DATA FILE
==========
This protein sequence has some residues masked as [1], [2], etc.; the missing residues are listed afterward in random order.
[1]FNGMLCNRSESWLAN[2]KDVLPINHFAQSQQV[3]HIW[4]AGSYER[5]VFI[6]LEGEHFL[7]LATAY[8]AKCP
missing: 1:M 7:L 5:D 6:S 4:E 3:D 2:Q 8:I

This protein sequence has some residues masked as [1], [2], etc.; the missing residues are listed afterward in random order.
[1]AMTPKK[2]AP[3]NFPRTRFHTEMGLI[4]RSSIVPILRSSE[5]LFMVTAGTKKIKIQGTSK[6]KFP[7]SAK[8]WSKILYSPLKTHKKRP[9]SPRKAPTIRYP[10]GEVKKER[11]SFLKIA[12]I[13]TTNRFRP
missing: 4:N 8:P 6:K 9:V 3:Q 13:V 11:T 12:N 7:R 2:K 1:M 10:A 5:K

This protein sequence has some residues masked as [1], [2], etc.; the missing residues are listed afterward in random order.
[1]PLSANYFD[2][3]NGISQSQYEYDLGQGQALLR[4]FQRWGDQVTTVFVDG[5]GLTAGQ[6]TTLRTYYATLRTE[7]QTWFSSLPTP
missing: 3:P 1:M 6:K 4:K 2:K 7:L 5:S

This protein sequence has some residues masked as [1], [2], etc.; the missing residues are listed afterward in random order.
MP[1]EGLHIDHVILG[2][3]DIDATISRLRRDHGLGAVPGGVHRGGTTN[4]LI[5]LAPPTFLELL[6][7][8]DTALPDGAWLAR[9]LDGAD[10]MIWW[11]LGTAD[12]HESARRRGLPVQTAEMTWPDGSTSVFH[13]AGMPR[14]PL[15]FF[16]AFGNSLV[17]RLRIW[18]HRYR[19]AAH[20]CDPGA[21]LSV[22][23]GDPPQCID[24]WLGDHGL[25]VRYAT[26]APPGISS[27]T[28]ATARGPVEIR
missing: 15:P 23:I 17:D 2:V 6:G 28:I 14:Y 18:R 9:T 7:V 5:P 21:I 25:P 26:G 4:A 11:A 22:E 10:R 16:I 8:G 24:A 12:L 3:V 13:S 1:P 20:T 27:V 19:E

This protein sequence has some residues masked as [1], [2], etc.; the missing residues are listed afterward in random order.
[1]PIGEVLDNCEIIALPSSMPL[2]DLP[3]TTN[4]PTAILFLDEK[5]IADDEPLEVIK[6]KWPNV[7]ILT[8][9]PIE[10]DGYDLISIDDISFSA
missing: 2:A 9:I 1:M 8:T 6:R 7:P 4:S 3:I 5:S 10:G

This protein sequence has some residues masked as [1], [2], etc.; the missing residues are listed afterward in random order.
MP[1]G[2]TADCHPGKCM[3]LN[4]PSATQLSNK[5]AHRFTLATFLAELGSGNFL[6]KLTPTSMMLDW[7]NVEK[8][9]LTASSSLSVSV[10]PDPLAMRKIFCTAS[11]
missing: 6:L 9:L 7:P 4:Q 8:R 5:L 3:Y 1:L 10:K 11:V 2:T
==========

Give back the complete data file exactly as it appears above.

This protein sequence has some residues masked as [1], [2], etc.; the missing residues are listed afterward in random order.
[1]FNGMLCNRSESWLAN[2]KDVLPINHFAQSQQV[3]HIW[4]AGSYER[5]VFI[6]LEGEHFL[7]LATAY[8]AKCP
missing: 1:M 7:L 5:D 6:S 4:E 3:D 2:Q 8:I

This protein sequence has some residues masked as [1], [2], etc.; the missing residues are listed afterward in random order.
[1]AMTPKK[2]AP[3]NFPRTRFHTEMGLI[4]RSSIVPILRSSE[5]LFMVTAGTKKIKIQGTSK[6]KFP[7]SAK[8]WSKILYSPLKTHKKRP[9]SPRKAPTIRYP[10]GEVKKER[11]SFLKIA[12]I[13]TTNRFRP
missing: 4:N 8:P 6:K 9:V 3:Q 13:V 11:T 12:N 7:R 2:K 1:M 10:A 5:K

This protein sequence has some residues masked as [1], [2], etc.; the missing residues are listed afterward in random order.
[1]PLSANYFD[2][3]NGISQSQYEYDLGQGQALLR[4]FQRWGDQVTTVFVDG[5]GLTAGQ[6]TTLRTYYATLRTE[7]QTWFSSLPTP
missing: 3:P 1:M 6:K 4:K 2:K 7:L 5:S

This protein sequence has some residues masked as [1], [2], etc.; the missing residues are listed afterward in random order.
MP[1]EGLHIDHVILG[2][3]DIDATISRLRRDHGLGAVPGGVHRGGTTN[4]LI[5]LAPPTFLELL[6][7][8]DTALPDGAWLAR[9]LDGAD[10]MIWW[11]LGTAD[12]HESARRRGLPVQTAEMTWPDGSTSVFH[13]AGMPR[14]PL[15]FF[16]AFGNSLV[17]RLRIW[18]HRYR[19]AAH[20]CDPGA[21]LSV[22][23]GDPPQCID[24]WLGDHGL[25]VRYAT[26]APPGISS[27]T[28]ATARGPVEIR
missing: 15:P 23:I 17:D 2:V 6:G 28:I 14:Y 18:R 9:T 7:V 5:P 21:I 25:P 26:G 4:A 11:A 22:E 10:R 16:I 8:G 24:A 12:L 3:V 13:S 1:P 20:T 27:V 19:E

This protein sequence has some residues masked as [1], [2], etc.; the missing residues are listed afterward in random order.
[1]PIGEVLDNCEIIALPSSMPL[2]DLP[3]TTN[4]PTAILFLDEK[5]IADDEPLEVIK[6]KWPNV[7]ILT[8][9]PIE[10]DGYDLISIDDISFSA
missing: 2:A 9:I 1:M 8:T 6:R 7:P 4:S 3:I 5:S 10:G

This protein sequence has some residues masked as [1], [2], etc.; the missing residues are listed afterward in random order.
MP[1]G[2]TADCHPGKCM[3]LN[4]PSATQLSNK[5]AHRFTLATFLAELGSGNFL[6]KLTPTSMMLDW[7]NVEK[8][9]LTASSSLSVSV[10]PDPLAMRKIFCTAS[11]
missing: 6:L 9:L 7:P 4:Q 8:R 5:L 3:Y 1:L 10:K 11:V 2:T